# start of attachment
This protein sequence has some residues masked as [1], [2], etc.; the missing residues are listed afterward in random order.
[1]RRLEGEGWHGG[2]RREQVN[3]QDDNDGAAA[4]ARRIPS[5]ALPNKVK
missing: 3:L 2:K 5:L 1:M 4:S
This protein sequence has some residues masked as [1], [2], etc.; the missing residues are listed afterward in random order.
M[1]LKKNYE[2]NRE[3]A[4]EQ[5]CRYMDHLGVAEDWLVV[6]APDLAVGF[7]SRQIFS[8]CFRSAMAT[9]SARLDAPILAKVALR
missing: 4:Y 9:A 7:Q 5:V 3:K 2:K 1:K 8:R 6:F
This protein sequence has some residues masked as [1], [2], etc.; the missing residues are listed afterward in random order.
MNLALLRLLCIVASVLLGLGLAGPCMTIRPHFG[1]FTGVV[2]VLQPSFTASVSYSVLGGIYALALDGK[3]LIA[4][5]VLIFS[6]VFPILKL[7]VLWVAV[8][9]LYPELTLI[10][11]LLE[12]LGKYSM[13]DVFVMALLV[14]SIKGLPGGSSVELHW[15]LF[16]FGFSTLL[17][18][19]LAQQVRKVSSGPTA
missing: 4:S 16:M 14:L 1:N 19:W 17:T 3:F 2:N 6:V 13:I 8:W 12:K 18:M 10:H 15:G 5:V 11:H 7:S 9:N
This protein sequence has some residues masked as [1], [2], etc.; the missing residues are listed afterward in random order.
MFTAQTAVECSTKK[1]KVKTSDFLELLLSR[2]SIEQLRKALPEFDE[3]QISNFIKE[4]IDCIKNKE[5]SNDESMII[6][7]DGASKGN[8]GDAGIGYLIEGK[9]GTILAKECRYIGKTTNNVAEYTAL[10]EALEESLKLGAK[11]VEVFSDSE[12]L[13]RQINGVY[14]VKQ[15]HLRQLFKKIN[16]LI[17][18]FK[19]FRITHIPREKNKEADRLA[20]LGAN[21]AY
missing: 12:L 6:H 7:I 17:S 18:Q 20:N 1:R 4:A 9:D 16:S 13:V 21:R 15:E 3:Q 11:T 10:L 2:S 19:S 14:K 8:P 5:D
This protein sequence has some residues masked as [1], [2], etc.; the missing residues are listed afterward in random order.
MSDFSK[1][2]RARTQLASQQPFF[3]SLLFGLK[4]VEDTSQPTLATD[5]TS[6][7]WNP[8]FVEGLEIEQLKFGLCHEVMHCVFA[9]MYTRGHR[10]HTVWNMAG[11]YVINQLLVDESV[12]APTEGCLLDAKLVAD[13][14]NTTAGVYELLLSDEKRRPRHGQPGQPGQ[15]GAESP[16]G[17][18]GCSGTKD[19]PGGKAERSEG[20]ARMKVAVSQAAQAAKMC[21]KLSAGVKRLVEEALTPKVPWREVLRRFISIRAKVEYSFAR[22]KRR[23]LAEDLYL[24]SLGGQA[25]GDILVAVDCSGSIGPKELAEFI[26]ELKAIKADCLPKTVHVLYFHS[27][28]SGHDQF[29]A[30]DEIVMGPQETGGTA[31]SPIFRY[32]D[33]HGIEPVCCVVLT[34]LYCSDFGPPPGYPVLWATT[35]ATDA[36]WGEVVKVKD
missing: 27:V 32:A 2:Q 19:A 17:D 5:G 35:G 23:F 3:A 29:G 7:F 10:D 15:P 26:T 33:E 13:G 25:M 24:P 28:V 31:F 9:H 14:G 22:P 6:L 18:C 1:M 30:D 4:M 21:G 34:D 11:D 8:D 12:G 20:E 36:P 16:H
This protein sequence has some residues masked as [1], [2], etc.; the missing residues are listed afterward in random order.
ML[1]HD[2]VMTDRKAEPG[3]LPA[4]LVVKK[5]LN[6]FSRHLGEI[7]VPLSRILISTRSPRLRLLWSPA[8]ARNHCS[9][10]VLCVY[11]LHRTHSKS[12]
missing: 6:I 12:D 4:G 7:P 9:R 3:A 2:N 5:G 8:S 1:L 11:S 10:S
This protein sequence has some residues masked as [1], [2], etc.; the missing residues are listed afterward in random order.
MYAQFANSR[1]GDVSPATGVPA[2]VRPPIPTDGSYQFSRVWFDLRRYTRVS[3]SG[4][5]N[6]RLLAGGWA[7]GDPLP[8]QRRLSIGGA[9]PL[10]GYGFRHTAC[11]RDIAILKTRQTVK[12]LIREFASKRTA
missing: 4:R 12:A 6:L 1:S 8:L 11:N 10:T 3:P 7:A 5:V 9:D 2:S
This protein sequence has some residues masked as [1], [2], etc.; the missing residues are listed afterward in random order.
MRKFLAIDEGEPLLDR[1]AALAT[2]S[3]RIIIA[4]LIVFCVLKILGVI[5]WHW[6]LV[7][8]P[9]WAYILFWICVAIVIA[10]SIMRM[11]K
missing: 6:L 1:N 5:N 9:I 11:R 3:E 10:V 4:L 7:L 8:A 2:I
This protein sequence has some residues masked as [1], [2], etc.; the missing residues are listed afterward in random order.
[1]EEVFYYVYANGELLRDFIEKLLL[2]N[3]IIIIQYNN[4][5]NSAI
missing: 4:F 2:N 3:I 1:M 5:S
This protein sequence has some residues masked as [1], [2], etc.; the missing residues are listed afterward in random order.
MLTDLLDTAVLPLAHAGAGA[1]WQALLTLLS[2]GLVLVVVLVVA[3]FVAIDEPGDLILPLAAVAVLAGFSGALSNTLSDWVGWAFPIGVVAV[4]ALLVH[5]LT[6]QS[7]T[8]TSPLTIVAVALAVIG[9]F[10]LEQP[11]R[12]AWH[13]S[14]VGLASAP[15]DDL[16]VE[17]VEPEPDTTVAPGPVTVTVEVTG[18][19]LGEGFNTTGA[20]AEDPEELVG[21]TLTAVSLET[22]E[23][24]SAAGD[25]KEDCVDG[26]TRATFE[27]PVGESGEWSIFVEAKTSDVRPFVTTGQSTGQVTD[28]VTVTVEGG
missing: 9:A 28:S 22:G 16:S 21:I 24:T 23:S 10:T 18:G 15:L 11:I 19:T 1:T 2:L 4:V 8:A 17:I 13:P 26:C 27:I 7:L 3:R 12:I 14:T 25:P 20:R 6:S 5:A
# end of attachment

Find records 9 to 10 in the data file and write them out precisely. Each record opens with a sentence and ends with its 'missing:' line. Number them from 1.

This protein sequence has some residues masked as [1], [2], etc.; the missing residues are listed afterward in random order.
[1]EEVFYYVYANGELLRDFIEKLLL[2]N[3]IIIIQYNN[4][5]NSAI
missing: 4:F 2:N 3:I 1:M 5:S
This protein sequence has some residues masked as [1], [2], etc.; the missing residues are listed afterward in random order.
MLTDLLDTAVLPLAHAGAGA[1]WQALLTLLS[2]GLVLVVVLVVA[3]FVAIDEPGDLILPLAAVAVLAGFSGALSNTLSDWVGWAFPIGVVAV[4]ALLVH[5]LT[6]QS[7]T[8]TSPLTIVAVALAVIG[9]F[10]LEQP[11]R[12]AWH[13]S[14]VGLASAP[15]DDL[16]VE[17]VEPEPDTTVAPGPVTVTVEVTG[18][19]LGEGFNTTGA[20]AEDPEELVG[21]TLTAVSLET[22]E[23][24]SAAGD[25]KEDCVDG[26]TRATFE[27]PVGESGEWSIFVEAKTSDVRPFVTTGQSTGQVTD[28]VTVTVEGG
missing: 9:A 28:S 22:G 16:S 21:I 24:T 23:S 10:T 18:G 15:L 11:I 19:T 1:T 2:L 4:V 8:A 17:I 13:P 26:C 27:I 7:L 3:R 12:I 14:T 25:P 20:R 6:S 5:A